Modern Times owner opens La Mano Coffee Bar in Takoma

September 13, 2013

The logo glows neon red in the window: a solitary hand, positioned in a way to suggest a traffic cop ordering you to halt. Frankly, stopping for a pour-over or a freshly made hand pie at La Mano Coffee Bar in Takoma might just be the best way to start your day.

Give them a hand: La Mano in Takoma, D.C., near the Metro station. (Tim Carman/The Washington Post)
Give them a hand: La Mano in Takoma, D.C., near the Metro station. (Tim Carman/The Washington Post)

Spanish and Italian for "hand," La Mano is a joint project from Modern Times Coffeehouse owner Javier Rivas and his business partner, Anna Petrillo, the longtime manager of the coffee shop in the basement of Politics & Prose. The name of the Takoma operation, far from directing you to stop in your tracks, is supposed to conjure up images of products still prepared by hand, whether a pour-over of single-origin coffee or a buttermilk biscuit pressed out with a cutter.

The name underscores "the importance of the person behind the product," Rivas tells me during a phone chat. The hand, not coincidentally, is also one of the five essential components that Counter Culture Coffee apparently emphasizes when training baristas, Rivas explains.

La Mano sells only drinks prepared with beans roasted at Annapolis-based Ceremony Coffee. (Tim Carman/The Washington Post)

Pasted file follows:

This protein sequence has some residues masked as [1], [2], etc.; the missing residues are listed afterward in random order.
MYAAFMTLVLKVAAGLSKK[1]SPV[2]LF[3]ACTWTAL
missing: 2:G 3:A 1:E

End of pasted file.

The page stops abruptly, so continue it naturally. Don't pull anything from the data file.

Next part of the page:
La Mano sells drinks prepared with beans roasted at Annapolis-based Ceremony Coffee. (Tim Carman/The Washington Post)

After months of delays and an online campaign to raise $15,000 to cover some unexpected electrical costs, La Mano officially opened Sept. 3. In keeping with its hand-crafted image, the shop sources almost everything locally. La Mano has a contract to feature Annapolis-based Ceremony (formerly Caffe Pronto) coffees at the bar. Petrillo and Bobby Dodd, a cook who previously worked at Ripple and Circle Bistro, buy ingredients from the Takoma Park Farmers Market or Common Good City Farm for the hand pies, salads and frittatas on their compact menu. Even the bagels (Georgetown Bagelry) and cookies (Goldilocks Goodies and Pollystyle) are local.

As good as the outsourced goods are, you'd be a fool to bypass the house-made hand pies (the blueberry one was a compact crescent of sweet, buttery bliss) or house-made buttermilk biscuits (crisp around the edges and fluffy in the center, with a kick of salt on the finish). La Mano even makes its own peach or blueberry butters to pair with those biscuits.

The housemade buttermilk biscuits at La Mano: a breakfast of champions. (Tim Carman/The Washington Post)
The housemade buttermilk biscuits at La Mano:  breakfast of champions. (Tim Carman/The Washington Post)

The specialty coffee bar keeps things simple. The drink menu is limited to pour-overs as well as an Americano, macchiato, cortado, cappuccino, latte, mocha, hot chocolate and a few teas. Brewed coffee is not an option. Rather than brewing up a drum of industrial-strength coffee for the morning crowd slogging its way to the Takoma Metro, La Mano prepares about two gallons of French-press coffee, which baristas then filter and hold in Luxus thermal containers.

"It's a good morning coffee," Rivas says. It satisfies "all those people who want their heavy, dark, bold coffee in the morning."

Tim Carman serves as the full-time writer for the Post's Food section and as the $20 Diner for the Weekend section, a double duty that requires he ingest more calories than a draft horse.
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Chris Richards · September 13, 2013